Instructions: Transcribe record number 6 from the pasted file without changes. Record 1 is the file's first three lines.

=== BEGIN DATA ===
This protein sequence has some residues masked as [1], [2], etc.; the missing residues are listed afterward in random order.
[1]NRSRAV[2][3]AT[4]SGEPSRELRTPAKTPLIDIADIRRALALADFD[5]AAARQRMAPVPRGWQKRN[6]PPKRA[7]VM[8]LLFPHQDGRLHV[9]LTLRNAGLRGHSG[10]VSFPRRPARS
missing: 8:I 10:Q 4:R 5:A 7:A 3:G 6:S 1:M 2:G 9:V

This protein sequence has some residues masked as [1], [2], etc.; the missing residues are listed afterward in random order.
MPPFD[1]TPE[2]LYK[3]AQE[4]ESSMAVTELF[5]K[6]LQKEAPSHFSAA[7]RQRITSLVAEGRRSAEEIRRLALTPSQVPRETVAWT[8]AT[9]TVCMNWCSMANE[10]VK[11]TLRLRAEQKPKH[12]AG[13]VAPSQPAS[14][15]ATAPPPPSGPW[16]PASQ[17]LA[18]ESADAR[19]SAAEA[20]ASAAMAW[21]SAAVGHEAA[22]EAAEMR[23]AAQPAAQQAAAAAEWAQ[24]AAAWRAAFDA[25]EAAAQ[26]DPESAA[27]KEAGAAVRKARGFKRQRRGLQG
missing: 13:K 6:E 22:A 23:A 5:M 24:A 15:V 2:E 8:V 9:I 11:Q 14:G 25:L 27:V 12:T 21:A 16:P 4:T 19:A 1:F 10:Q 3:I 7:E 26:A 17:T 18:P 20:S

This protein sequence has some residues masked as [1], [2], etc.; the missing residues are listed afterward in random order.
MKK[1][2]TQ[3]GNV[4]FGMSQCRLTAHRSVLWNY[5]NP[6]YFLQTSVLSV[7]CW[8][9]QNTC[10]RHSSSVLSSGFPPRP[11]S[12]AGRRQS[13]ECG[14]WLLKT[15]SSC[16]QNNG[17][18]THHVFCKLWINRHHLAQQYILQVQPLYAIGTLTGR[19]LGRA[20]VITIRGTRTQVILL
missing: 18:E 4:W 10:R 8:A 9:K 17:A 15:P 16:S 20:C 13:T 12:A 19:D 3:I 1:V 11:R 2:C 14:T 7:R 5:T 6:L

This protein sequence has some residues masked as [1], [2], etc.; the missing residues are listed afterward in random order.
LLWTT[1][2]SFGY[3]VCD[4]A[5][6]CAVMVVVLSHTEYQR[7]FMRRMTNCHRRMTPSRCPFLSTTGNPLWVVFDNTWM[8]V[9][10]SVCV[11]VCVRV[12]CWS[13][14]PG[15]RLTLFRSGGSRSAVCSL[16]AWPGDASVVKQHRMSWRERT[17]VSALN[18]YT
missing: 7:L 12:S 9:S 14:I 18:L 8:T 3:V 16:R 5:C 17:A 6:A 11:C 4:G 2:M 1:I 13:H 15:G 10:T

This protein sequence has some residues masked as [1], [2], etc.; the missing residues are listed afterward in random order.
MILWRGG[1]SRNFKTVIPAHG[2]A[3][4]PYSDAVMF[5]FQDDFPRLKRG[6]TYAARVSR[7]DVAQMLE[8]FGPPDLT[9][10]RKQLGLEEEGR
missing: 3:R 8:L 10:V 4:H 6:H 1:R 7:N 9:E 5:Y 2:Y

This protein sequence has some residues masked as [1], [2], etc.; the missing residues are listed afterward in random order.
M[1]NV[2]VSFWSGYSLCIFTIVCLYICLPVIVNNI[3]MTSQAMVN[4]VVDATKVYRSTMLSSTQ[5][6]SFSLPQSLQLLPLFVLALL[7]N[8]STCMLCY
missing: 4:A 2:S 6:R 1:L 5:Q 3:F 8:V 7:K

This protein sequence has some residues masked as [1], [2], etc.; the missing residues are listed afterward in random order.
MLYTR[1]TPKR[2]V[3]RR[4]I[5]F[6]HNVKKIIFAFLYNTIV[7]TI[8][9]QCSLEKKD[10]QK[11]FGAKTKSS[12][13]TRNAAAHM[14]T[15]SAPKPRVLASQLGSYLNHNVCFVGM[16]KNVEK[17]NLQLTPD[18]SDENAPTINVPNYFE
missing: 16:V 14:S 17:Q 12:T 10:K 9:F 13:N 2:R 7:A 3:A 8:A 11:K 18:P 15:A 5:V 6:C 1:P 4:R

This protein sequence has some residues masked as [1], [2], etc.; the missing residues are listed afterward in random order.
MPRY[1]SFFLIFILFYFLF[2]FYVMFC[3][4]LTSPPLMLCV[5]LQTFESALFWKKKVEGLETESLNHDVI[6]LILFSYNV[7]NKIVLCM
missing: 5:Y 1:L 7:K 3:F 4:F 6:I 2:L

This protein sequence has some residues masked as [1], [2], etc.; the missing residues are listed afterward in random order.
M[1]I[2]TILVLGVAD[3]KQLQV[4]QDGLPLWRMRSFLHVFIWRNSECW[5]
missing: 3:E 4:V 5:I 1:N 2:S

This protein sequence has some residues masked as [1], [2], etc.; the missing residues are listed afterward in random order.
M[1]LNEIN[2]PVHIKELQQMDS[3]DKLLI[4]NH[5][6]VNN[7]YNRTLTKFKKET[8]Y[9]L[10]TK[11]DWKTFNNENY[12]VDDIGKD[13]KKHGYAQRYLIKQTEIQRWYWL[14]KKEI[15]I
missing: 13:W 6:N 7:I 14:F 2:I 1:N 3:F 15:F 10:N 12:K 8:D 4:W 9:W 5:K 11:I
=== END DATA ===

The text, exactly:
This protein sequence has some residues masked as [1], [2], etc.; the missing residues are listed afterward in random order.
M[1]NV[2]VSFWSGYSLCIFTIVCLYICLPVIVNNI[3]MTSQAMVN[4]VVDATKVYRSTMLSSTQ[5][6]SFSLPQSLQLLPLFVLALL[7]N[8]STCMLCY
missing: 4:A 2:S 6:R 1:L 5:Q 3:F 8:V 7:K